The Ultimate Coffee Road Trip Across the United States.
This week: Greenfield, and the End of the Road
Editor’s note: We began publishing reports from Don Niemyer about the cafes he visited on his cross-country coffee tour back in the summer of 2013, and we’ve loved following his journey, learning about amazing coffeehouses out there in the United States, ever since. We’ll be publishing reports from Don about his recent journey around the Central and Northern states every Saturday until ”well, until Don makes it to a stopping point. To catch up on Don’s earlier posts about his explorations of coffee culture throughout the Western United States, click HERE. Following are links to Don’s posts from this current Saturday Series:
Part 1: Oregon to Amarillo, Texas
Part 2: Oklahoma to South Dakota
Part 3: Minneapolis, Minnesota
Part 4: Wisconsin to Michigan
Part 5: Chicago, Illinois
Part 6: Indiana to Washington, D.C.
Part 7: Virginia to Florida
Special Edition: The Big Central Coffee Competitions in Minneapolis, Minnesota
Part 8: Maryland to Pennsylvania
Part 9: Delaware to Rhode Island
Part 10: Massachusetts to Maine
Part 11: Vermont
Part 12: Pittsburgh, Pennsylvania
Part 13: Ohio to Tennessee
Part 14: Atlanta
Part 15: Alabama and Tennessee
Part 16: Springfield, Missouri
We hope you will read and enjoy Don’s reports if you’ve missed any. They’re a wealth of information!
By Don Niemyer
SPECIAL TO BARISTA MAGAZINE
œSince we’re driving from Portland to Colorado anyway, why don’t we get an RV and go visit a bunch of coffee shops along the way?
It’s been almost four years since that idea popped into my head. And 20,000 miles and over 200 coffee shops later, we’re still trying to wrap our minds around the fact that it is over. We did it. The most epic national coffee tour that we could imagine. We did the whole thing in our VW Rialta, stealth camping on the streets, home schooling our two daughters, judging a few competitions here and there, and reporting our findings here on the BMAG blog. Now, we’re getting ready to settle down along the front range of Colorado’s Rocky Mountains, and it’s time to roll up our sleeves and get to work on our next coffee adventure, capitalizing on all the amazing things we experienced in some of the nation’s finest coffee shops.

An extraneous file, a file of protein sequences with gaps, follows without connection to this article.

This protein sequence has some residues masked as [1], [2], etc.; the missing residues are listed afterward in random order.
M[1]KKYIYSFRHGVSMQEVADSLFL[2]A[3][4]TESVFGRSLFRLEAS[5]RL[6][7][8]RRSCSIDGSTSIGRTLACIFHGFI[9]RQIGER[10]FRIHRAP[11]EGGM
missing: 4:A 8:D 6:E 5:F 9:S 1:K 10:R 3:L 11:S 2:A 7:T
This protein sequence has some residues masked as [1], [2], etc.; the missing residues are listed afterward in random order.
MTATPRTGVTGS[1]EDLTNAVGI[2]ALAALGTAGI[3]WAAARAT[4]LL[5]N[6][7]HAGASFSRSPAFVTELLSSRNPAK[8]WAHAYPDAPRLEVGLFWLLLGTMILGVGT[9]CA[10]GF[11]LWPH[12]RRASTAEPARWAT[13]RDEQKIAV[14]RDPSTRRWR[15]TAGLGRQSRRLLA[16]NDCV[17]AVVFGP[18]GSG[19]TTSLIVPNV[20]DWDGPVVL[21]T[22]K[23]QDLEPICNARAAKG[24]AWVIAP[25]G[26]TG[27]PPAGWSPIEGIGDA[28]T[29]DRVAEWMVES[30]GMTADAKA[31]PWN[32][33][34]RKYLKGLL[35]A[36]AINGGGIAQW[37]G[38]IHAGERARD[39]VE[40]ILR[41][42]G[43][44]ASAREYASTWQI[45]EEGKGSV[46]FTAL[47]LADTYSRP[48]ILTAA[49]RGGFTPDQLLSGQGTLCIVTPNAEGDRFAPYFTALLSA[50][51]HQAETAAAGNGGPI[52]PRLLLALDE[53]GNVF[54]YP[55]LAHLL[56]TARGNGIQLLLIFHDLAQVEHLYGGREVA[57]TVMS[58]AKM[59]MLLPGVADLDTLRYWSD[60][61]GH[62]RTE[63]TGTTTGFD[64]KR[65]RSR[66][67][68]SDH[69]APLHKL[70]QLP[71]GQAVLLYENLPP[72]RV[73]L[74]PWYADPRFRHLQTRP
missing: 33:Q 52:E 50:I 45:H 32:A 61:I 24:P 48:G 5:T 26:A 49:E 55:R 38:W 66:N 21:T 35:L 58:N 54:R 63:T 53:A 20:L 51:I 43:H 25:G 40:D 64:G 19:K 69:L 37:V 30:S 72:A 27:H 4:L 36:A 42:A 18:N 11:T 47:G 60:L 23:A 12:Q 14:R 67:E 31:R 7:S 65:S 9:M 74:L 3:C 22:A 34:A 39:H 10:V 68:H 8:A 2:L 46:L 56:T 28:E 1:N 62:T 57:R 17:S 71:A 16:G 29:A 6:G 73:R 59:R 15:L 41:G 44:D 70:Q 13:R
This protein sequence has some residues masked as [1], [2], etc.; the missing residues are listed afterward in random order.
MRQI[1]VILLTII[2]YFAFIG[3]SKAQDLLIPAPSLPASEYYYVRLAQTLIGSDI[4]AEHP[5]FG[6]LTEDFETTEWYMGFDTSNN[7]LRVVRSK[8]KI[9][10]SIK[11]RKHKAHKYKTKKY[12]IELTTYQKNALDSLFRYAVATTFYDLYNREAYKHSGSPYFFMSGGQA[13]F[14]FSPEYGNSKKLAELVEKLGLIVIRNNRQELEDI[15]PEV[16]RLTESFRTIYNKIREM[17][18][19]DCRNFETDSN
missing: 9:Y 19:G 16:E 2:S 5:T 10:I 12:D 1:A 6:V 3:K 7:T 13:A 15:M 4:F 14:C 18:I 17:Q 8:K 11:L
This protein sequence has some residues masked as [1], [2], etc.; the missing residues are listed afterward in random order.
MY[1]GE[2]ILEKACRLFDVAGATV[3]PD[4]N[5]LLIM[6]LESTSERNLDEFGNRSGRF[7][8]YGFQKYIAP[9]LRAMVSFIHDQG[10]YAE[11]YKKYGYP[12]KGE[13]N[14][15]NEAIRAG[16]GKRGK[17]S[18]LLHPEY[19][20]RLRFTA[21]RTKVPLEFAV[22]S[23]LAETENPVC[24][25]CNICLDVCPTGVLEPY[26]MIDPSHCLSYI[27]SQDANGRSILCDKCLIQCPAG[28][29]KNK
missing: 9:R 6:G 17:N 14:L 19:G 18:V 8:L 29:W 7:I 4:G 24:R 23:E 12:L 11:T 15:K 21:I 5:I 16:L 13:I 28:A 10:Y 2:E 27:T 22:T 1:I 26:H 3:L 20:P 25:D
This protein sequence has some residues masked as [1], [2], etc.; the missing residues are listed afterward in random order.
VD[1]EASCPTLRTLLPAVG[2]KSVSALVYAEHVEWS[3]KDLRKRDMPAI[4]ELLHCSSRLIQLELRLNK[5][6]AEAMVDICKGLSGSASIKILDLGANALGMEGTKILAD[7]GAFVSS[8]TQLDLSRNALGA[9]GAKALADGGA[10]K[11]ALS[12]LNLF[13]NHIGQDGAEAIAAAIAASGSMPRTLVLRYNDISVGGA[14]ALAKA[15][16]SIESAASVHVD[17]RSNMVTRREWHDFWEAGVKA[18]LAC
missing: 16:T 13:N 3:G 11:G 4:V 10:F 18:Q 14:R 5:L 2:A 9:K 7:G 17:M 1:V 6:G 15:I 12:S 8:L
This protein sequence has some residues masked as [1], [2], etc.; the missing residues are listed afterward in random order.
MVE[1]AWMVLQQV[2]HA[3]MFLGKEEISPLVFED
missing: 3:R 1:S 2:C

By far, the most frequent question we get asked is what shops were our favorites. And though I always give it a go, it’s a pretty tough nut to crack. You like one shop because the drinks were so good, the next because of the barista you met, and another because of their gorgeous café. There’s just so much to love! But as we wrap up our adventure together, it seems appropriate to share some of the highlights. So here it is, my œBest Of list for The Rialta Coffee Tour. Enjoy!
But after all that, you wanna know what my absolute favorite was? The answer might surprise you, but it does highlight something we’ve talked about here in this series over and over. You see, after running my scrawny tail all over this glorious nation looking for great coffee, I concluded my excellent adventure by drinking coffee with a bunch of old farmers at the grain elevator in Greenfield, Oklahoma. This is the town closest to where my parents live, and I use the word œtown loosely. The old school is boarded up. The post office opens when the mailman feels like it. And about the only thing they got going for ˜em is the huge grain elevator where all the farmers get their supplies. They offer free coffee, and every morning my dad goes down there to hang out, drink coffee, and check in with everybody. The coffee isn’t the best, but the day we were there it wasn’t too bad, honestly. I’m told it varies by whether the old cuss that runs the elevator is on the first batch or if he has just re-brewed the same filter pack again. Awesome.
But you know what is awesome about drinking cowboy coffee at the grain elevator? It’s simply that the best thing about coffee is the people that gather around it. Sitting there that chilly January morning, when I looked around that table, I saw some salt-of-the-earth good ol’ boys, sharing life, being there to support one another in the tough times, and celebrating together when things go well. Like ol’ Monty who is 82 and still everybody’s first call when it’s time to saddle the horses and go on a round up (yes, I’m serious. That old man can ride most people half his age right into the ground). Or Smoky down there who, at the age of 71, decided to build a new house for his wife by tearing down an old one made of rocks, and reassembling it piece by piece, board by board. It took him seven years, but now that place is truly beautiful and his wife just beams when she gives the tour. And on around the table it goes. Good people, sharing life, gathering around a cup of coffee. That’s why we do this.
And speaking of the œthis that we do, you might be wondering what’s next for us. The answer to that is both a very exciting and fascinating new venture, as well as a big secret. But I can promise you this: When the time comes I’ll be reporting about it right here on the Barista Magazine Blog. In the meantime, you can keep up with us on Facebook, Twitter, Instagram or at www.DonNiemyer.com. It’s been a real pleasure. Thanks for coming along on our adventure, and happy trails.